Are you familiar with the 5 Languages of Love? It breaks down how we like to give and receive love into five categories. I have found it to be such a great tool in learning about myself and the people I am in relationship with. I scored top level on Personal Touch–followed by Words of Affection and Quality Time–and zero on Gifts. It makes sense, as I am much more interested in connection than things.
I have been thinking a lot about touch. I come from a family of touchers–there was a lot of hugging, hair-playing and hand-holding in my house. I am a toucher. If I am talking to you one-on-one, I am most likely touching you. When I became a teacher, I had to train myself not to touch, because not everyone is OK with it. It has always felt restrictive to me. The older I get and the more time I spend teaching, the more I allow it to enter the classroom, because I learned that students are attracted to teachers that are like them, which means I most likely attract touchers.
To touchers, not having touch can feel like malnutrition. It can lead to depression. It can feel like the body is constricted and tight. Read more
When I discovered the concept of “the shadow” back in college, it blew my mind wide open. It answered so many questions about who I am, what makes me tick, and what gets in my way. It has meant everything in my quest for true self-knowledge. It has given me access to a level of compassion and empathy that I would have never been able to know without it.
Sometimes when I bring it up in conversation people have this “deer-in-headlights” look on their face as if I am about to ask them to reveal the darkest parts of their being; but that is not how I see the shadow. I love and respect my shadow. It is where all of my power resides. Yes, it is often referred to as “the dark-side”, which gets misinterpreted as “bad” or “evil”. More accurately it relates to what has yet to be illuminated: our blind-spots. By understanding my Shadow I can see into my blind-spots with superhero-vision. Read more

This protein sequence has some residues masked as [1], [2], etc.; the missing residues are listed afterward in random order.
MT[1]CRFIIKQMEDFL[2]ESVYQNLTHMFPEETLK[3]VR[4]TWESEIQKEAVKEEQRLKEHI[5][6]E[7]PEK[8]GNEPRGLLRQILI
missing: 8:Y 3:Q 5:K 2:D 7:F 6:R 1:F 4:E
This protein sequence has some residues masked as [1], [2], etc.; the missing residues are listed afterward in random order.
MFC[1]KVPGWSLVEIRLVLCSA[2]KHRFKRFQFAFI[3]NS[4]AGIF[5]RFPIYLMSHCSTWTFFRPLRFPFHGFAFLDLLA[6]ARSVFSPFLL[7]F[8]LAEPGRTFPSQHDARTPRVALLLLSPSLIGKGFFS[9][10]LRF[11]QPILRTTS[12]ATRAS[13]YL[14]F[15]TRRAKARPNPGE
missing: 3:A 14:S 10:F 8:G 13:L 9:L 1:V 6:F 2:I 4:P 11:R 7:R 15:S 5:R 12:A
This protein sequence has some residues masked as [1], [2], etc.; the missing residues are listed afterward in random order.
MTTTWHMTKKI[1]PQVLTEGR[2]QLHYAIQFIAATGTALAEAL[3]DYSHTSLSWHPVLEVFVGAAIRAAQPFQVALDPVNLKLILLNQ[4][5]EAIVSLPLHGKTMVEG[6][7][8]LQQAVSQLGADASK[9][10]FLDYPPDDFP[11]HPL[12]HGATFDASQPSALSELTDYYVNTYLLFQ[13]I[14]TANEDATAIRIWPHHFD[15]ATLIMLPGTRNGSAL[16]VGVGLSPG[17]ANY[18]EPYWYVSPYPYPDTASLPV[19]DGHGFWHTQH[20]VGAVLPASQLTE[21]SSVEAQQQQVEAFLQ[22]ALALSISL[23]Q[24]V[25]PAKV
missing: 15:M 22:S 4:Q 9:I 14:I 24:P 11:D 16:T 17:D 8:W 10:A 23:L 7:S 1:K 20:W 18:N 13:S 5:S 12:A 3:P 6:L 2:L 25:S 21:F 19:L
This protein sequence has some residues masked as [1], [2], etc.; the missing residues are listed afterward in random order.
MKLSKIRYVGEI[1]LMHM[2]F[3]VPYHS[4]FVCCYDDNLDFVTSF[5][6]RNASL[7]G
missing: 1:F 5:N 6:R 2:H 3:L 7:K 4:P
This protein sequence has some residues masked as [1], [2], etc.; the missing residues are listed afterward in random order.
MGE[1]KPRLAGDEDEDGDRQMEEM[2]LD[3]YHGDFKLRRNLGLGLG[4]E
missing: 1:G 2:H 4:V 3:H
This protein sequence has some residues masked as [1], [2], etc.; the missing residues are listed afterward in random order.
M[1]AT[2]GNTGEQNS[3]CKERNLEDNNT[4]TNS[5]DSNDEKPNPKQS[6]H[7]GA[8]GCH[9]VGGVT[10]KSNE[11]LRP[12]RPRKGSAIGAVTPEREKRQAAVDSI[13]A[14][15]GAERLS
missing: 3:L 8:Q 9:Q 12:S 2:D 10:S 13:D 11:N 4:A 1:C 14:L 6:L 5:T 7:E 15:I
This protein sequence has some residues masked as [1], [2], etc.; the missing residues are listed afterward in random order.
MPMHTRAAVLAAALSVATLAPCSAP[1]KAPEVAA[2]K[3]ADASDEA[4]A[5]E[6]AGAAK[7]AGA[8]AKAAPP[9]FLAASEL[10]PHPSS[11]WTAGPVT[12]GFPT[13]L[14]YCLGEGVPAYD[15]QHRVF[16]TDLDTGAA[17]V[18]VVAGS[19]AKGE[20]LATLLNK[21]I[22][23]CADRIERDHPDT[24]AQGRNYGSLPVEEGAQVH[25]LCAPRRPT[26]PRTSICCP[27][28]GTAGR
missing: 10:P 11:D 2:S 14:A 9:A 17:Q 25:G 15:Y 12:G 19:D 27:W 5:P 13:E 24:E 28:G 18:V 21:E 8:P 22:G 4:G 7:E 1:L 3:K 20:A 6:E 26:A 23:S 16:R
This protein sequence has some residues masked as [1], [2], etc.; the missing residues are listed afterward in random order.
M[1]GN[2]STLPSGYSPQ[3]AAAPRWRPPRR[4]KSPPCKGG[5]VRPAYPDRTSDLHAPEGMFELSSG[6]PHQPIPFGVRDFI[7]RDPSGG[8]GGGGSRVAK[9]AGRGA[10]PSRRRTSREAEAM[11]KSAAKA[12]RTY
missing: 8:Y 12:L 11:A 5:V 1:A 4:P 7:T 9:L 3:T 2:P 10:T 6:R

The other day I heard an interview with Stephen Cope, author of The Great Work of Your Life. He was discussing the process of finding one’s true calling. As someone who has dedicated the last 14 years of my life to exploring my true calling, I found this topic interesting.
I left a well paid career in search of some part of myself I had no idea where or how to find. I was drawn to the idea of committing my life to work that would put me in service of others and the greater good. When I told my brother I was leaving my job and enrolling in school to do something, but I wasn’t quite sure what it was he said, “People go to college so that they can make the kind of money you make. Why would you waste your time?” Good point! For me it wasn’t about money, it was about finding my Purpose. I will tell you it wasn’t easy. Read more
Recently, I was listening to a podcast with a famous yoga teacher and he referred to the yoga practice as a mirror. I am sure I have heard this a million times in the last 17 years yoga has been in my life, but for some reason, on this particular moment in time, it landed with me.